The statement says that the State Duma repeatedly expresses concern over the Latvian authorities' policy regarding the ethnic minorities.
"About half a million people living in Latvia have no Latvian citizenship to this day", it reads.
Latvia's law On the State Language, adopted in 1999, has made Russian a foreign language for 36 percent of this country's population. The governmental programme Society Integration in Latvia is actually aimed at forcible assimilation of the ethnic minorities, the statement stresses.
The State Duma notes that the Latvian authorities ignore the persistent recommendations of the international organisations, including the United Nations committee for uprooting race discrimination, Council of Europe, Baltic States' Council and others, on the need for Latvia to ensure the entirety of the rights of the ethnic minorities and their integration into Latvian society.
Latvia's Seim is still refusing to follow the recommendation of the Parliamentary Assembly of the Council of Europe to ratify the framework convention on the protection of the ethnic minorities, which Latvia signed back in 1995.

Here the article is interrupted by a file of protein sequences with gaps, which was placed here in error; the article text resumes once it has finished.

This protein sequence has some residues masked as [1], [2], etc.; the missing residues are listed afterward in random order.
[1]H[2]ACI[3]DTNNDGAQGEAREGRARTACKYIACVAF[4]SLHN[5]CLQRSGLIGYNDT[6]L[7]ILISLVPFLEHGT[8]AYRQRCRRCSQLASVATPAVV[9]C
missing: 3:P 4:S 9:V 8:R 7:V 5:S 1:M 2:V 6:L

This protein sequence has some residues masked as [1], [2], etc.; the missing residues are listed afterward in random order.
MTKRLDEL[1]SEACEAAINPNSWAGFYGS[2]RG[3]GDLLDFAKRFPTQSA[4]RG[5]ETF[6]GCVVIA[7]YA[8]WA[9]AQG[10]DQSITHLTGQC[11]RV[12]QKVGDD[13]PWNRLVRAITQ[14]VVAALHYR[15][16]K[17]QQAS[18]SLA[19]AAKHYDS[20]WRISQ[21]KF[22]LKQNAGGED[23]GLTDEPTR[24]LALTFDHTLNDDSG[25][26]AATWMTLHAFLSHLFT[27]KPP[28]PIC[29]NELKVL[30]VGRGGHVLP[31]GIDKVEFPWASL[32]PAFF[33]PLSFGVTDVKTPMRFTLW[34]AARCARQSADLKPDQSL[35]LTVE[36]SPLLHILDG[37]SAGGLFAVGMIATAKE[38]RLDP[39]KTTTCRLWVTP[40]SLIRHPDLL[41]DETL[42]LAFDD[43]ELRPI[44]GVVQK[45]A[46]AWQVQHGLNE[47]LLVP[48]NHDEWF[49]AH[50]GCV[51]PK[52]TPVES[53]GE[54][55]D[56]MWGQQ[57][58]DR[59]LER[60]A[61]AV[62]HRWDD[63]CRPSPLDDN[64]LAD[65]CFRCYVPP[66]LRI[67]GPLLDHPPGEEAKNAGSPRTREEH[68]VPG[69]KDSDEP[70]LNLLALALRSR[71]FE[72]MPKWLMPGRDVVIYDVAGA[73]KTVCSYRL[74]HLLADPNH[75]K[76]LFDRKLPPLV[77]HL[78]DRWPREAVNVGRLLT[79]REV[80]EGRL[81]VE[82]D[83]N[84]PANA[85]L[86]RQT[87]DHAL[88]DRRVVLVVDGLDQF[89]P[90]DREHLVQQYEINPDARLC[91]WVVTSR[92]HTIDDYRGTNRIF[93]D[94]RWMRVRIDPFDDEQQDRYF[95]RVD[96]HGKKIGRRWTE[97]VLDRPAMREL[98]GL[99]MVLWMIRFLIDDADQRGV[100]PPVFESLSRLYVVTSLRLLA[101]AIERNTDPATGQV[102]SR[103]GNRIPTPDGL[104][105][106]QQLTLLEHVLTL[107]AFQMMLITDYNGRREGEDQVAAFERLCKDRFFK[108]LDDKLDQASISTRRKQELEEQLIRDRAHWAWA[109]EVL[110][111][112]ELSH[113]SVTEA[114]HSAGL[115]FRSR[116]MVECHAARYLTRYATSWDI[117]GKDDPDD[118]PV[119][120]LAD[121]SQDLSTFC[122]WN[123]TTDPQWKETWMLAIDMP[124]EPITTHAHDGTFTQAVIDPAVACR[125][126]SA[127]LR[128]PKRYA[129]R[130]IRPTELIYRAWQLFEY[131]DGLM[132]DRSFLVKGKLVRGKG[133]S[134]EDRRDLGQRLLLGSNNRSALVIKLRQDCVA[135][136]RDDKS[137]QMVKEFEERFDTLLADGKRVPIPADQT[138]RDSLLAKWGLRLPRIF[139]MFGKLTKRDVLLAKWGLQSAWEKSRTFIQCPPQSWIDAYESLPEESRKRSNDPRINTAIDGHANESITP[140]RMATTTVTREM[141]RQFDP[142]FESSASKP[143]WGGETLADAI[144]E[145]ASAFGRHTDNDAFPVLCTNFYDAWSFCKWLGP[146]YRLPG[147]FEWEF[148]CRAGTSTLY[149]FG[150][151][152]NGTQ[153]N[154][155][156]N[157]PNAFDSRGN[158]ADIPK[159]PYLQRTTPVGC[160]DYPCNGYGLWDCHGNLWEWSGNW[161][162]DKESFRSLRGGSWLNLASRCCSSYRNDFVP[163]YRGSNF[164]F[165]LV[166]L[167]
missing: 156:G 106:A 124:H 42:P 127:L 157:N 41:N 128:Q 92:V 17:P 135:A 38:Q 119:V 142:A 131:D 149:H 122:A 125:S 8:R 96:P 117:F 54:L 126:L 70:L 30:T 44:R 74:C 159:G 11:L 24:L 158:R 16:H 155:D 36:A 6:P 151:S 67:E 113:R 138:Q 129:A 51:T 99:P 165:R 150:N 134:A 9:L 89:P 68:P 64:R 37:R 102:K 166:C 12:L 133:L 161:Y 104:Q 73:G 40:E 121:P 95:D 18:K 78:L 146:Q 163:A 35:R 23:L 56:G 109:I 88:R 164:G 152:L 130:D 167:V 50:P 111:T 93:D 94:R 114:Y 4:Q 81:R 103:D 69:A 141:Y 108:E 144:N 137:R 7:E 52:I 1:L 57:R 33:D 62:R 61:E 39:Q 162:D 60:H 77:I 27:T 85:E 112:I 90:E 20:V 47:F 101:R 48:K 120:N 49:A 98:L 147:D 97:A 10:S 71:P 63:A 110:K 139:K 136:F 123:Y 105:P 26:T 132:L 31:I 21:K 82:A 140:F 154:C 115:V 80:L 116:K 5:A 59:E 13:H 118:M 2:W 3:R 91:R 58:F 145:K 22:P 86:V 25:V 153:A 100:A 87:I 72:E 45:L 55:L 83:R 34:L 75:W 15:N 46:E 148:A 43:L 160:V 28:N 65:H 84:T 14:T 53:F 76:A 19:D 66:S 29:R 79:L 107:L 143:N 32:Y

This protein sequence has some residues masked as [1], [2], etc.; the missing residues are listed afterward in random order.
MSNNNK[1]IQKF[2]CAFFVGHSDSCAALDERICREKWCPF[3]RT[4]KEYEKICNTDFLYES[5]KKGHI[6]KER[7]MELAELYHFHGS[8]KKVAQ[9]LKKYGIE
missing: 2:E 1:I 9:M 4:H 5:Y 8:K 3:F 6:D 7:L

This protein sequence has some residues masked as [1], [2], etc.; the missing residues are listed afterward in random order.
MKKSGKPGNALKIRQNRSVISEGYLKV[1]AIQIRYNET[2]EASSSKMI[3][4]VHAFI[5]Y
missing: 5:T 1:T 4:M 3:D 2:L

Russian parliamentarians are also concerned over the Seim adoption of the education reform programme in early 2004. The Duma statement notes that the adoption of this programme has touched off massive actions of schoolchildren country-wide. But, despite the scope of such protests, the Latvian authorities would not begin dialogue on this matter.
"Instead of making efforts to bring closer the national communities and prevent conflicts", the Latvian government is threatening with criminal persecution for the organizers of schoolchildren's actions, the document notes. In addition, the Latvian president accuses Russian politicians of having to do with arranging the rallies of Russian schoolchildren in Latvia.
The State Duma declares that Latvia's entry into the European Union does not remove its obligations to observe the human rights and the rights of the ethnic minorities. The State Duma warns that all responsibility for the negative developments in Latvia fully rests with the authorities of that country.
On Wednesday Walter Schwimmer, Secretary General of the Council of Europe, took the floor at the press conference in the Palace of Europe in Strasbourg. He voiced the opinion that tuition in Russian in schools in Latvia and the other Baltic countries should be settled through dialogue.
Schwimmer emphasized that the protection of rights of the ethnic minorities, including the right to study and preserve the native tongue, is among the crucial goals of the Council of Europe.